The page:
Thanksgiving is one of my favorite holidays. I enjoy the time with family and friends. I love some of the holiday traditions. And, of course, I love the food. It's wonderful to be able to spend some time set aside for the purpose of giving thanks for God's many blessings.
But at the same time I am aware that the holidays, Thanksgiving included, are not such joyous times for everyone. The holidays can be particularly difficult for people who have recently lost a loved one. For someone who has been out of work and is in financial crisis the prospect of giving thanks can be quite challenging. For people struggling with addiction the holidays can serve as a time of crisis because of the challenges presented at social and family functions. I would bet that just about everyone can think of someone for whom the holidays might be depressing or challenging.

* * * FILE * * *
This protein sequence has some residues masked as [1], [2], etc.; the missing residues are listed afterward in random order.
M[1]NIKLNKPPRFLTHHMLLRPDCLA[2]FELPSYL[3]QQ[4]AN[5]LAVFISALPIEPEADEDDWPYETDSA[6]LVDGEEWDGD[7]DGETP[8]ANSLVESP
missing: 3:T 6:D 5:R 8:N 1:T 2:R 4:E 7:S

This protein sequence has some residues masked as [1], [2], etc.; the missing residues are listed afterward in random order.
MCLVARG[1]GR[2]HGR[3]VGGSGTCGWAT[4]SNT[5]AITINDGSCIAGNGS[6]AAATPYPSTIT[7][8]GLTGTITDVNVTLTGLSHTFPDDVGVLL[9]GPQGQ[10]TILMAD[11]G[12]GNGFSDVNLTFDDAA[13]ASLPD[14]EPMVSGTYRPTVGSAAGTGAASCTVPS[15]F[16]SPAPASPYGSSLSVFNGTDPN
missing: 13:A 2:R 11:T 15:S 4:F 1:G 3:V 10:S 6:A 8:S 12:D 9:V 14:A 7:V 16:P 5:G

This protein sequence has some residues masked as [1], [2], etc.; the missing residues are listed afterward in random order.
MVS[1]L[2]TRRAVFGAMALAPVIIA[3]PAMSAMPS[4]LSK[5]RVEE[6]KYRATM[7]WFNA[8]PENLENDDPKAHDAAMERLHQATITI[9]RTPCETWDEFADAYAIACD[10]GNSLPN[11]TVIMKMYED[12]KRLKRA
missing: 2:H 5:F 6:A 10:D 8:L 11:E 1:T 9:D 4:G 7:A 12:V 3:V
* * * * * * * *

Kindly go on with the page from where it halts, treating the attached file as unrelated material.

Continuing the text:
As you celebrate Thanksgiving this year, try to be mindful of folks who might have a hard time giving thanks. If you know someone who is not able to afford a nice, big turkey dinner or even a meager dinner, go the extra mile to express your gratitude by sharing with them. Perhaps you can invite them over for dinner. Or perhaps you can deliver some groceries to their house. If you know someone who has recently lost a loved one remember to pray for them. They need the kind of comfort God is best at giving. And don't hesitate to pick up the phone or send a card. A word of encouragement never hurts. Perhaps someone you know is struggling with sobriety. Consider spending some time with them. If your own celebrations are drug and alcohol free, invite them over. They might need to experience spending some fun time with people in an environment that does not promote temptation.
As we venture on into the holiday season together, and prepare for our celebration of Christmas, keep these folks in mind. Remember that blessings are best when they are shared.